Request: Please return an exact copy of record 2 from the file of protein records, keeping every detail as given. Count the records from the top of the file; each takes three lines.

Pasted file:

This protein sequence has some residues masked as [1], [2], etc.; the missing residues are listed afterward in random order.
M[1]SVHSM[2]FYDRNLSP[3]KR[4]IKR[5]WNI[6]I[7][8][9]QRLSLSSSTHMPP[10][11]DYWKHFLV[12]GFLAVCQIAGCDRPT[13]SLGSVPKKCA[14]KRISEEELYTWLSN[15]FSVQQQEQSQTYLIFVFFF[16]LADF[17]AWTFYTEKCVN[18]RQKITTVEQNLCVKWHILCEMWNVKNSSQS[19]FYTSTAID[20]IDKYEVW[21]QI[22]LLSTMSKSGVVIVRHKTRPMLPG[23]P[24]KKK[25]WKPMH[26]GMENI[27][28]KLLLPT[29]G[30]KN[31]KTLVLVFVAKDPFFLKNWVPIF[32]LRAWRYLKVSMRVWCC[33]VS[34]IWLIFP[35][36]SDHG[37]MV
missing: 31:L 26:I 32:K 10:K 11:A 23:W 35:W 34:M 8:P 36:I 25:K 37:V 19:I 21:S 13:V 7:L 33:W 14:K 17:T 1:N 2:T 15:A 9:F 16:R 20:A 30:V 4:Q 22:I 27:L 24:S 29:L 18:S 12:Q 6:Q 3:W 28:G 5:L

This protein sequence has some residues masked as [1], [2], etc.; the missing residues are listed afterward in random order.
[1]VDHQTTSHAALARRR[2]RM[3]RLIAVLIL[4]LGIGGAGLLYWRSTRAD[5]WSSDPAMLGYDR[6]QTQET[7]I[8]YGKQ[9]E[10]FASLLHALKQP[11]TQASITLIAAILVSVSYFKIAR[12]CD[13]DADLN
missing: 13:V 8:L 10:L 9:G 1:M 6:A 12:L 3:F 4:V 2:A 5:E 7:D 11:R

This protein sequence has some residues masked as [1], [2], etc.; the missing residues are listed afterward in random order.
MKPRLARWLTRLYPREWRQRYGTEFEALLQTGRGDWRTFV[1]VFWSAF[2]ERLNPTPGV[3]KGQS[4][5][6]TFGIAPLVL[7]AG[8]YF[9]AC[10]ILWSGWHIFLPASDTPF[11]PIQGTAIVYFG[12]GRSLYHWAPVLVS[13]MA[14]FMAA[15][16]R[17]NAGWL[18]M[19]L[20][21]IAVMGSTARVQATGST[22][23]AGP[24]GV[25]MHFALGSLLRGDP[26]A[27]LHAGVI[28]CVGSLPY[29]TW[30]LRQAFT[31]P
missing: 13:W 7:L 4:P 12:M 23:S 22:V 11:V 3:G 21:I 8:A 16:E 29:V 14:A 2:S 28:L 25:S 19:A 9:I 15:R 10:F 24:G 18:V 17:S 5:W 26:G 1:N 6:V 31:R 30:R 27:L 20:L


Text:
This protein sequence has some residues masked as [1], [2], etc.; the missing residues are listed afterward in random order.
[1]VDHQTTSHAALARRR[2]RM[3]RLIAVLIL[4]LGIGGAGLLYWRSTRAD[5]WSSDPAMLGYDR[6]QTQET[7]I[8]YGKQ[9]E[10]FASLLHALKQP[11]TQASITLIAAILVSVSYFKIAR[12]CD[13]DADLN
missing: 13:V 8:L 10:L 9:G 1:M 6:A 12:L 3:F 4:V 2:A 5:E 7:D 11:R